In the absence of a power down signal, the DRAM control unit monitors time. After a particular time period has elapsed, the DRAM control unit will refresh the DRAM. Any PCMCIA SRAM requests for the DRAM received while the DRAM is being refreshed will be suspended by the arbiter using the WAIT control line of the PCMCIA interface.

Referring back to FIG. 1, the PCMCIA detector (110) monitors the power supply from the PCMCIA interface. When it determines that the supply voltage provided by the host computer system across the PCMCIA interface has fallen below a predetermined level corresponding to the lower limit of the PCMCIA specification (i.e. 4.75 v), it sends a power down signal to both the SRAM to DRAM logic (105) and the power manager (125).

When the SRAM to DRAM logic receives the power down signal, the DRAM controller (210) completes any pending communications between the DRAM device and the computer system, the SRAM request interface (200) quiesces the PCMCIA interface, and finally, the DRAM controller forces the DRAM device into data-retention mode.

In a preferred embodiment of the invention, the DRAM device is capable of operating at a certain voltage level during normal operations, and at a lower voltage level after it has been forced into data-retention mode. An example of such a low-power DRAM device is IBM pad number IBM0116160PT3-70, manufactured by IBM Corporation. This low-power DRAM device operates at 3.3 volts during normal operation and as low as 2.7 volts while in data-retention mode.

While the invention is receiving voltage above the predetermined level from the host computer system, the power manager directs voltage provided by the host computer system (100) to the DRAM (120) and to the SRAM to DRAM logic (105). If the power manager receives a power down signal from the PCMCIA detector, it will maintain the DRAM voltage while the DRAM is forced into data-retention mode. Next, it will slew the DRAM voltage down to a level compatible operating voltage level of the independent power source which is between 3.3 to 2.7 volts. Finally, it will switch the power source for the invention from the host system to the independent power source (115).

FIG. 3 shows the power manager circuit responding to the power detect signals from the PCMCIA detector by switching the source of supply voltage from the host computer system (300) to the independent power source (310) on a power down detect signal and from the independent power source to the host computer system power on a power up detect signal. FIG. 3 further illustrates the aforementioned power regulation feature of the power manager (315). The power manager responds to the power down detect signal by slewing the voltage provided to the DRAM from a system reference level corresponding to the operation of the DRAM when it is not in data-retention mode, down to the operating level of the independent power source, upon a power up detect signal the power manager slews the DRAM voltage from the independent power source level to the normal operating (i.e. reference) level of the DRAM.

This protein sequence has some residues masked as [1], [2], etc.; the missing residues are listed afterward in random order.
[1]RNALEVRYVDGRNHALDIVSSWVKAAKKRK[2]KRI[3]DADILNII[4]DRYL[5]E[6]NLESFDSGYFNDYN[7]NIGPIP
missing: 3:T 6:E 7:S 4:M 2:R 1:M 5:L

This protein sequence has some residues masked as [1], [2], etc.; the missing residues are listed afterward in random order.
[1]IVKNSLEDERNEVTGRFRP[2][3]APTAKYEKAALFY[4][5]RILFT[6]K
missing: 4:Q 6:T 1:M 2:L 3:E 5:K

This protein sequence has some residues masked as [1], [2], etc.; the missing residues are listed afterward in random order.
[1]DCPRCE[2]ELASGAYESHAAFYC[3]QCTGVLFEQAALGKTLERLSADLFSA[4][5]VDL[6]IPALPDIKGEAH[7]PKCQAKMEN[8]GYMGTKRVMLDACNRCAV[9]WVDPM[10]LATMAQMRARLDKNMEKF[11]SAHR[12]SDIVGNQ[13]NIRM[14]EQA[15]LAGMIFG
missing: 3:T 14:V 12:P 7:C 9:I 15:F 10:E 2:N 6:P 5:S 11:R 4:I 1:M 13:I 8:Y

After the invention has detected a power loss and has responded to the power down signal, the DRAM will continue to operate in data-retention mode, using the independent power source as its source of supply voltage, operating at the lower operating voltage of the independent power source. Operation via the independent power source will continue until the supply voltage from the host computer system rises above the predetermined level, which may indicate that the invention has been reattached to the host computer system. Upon detecting the return of the supply voltage from the host computer system, the PCMCIA detector will send a power up signal to both the SRAM to DRAM logic and the power manager. In response, the SRAM to DRAM logic will force the DRAM out of data retention mode so that communication between the DRAM and the host computer system may resume. The power manager will respond to the signal by switching the source of supply voltage back to the host computer system and then slewing the supply voltage to the DRAM back to its normal operating voltage, thereby preserving the life of the independent power source.

FIG. 4 outlines the events which occur as the invention detects that the voltage provided by the computer system has fallen below the predetermined level. As the voltage falls, the PCMCIA detector will signal the voltage loss via a power down detect signal (400). Upon receiving this signal, the SRAM to DRAM logic will cause any pending communications across the PCMCIA interface to complete, it will then quiesce the PCMCIA interface (405). Next, the SRAM to DRAM logic will force the DRAM into data-retention mode and the power manager will reduce the voltage supplied to the DRAM to the voltage level of the independent power source (415). Finally, the power manager will switch the source of supply voltage from the computer system to the independent power source (415).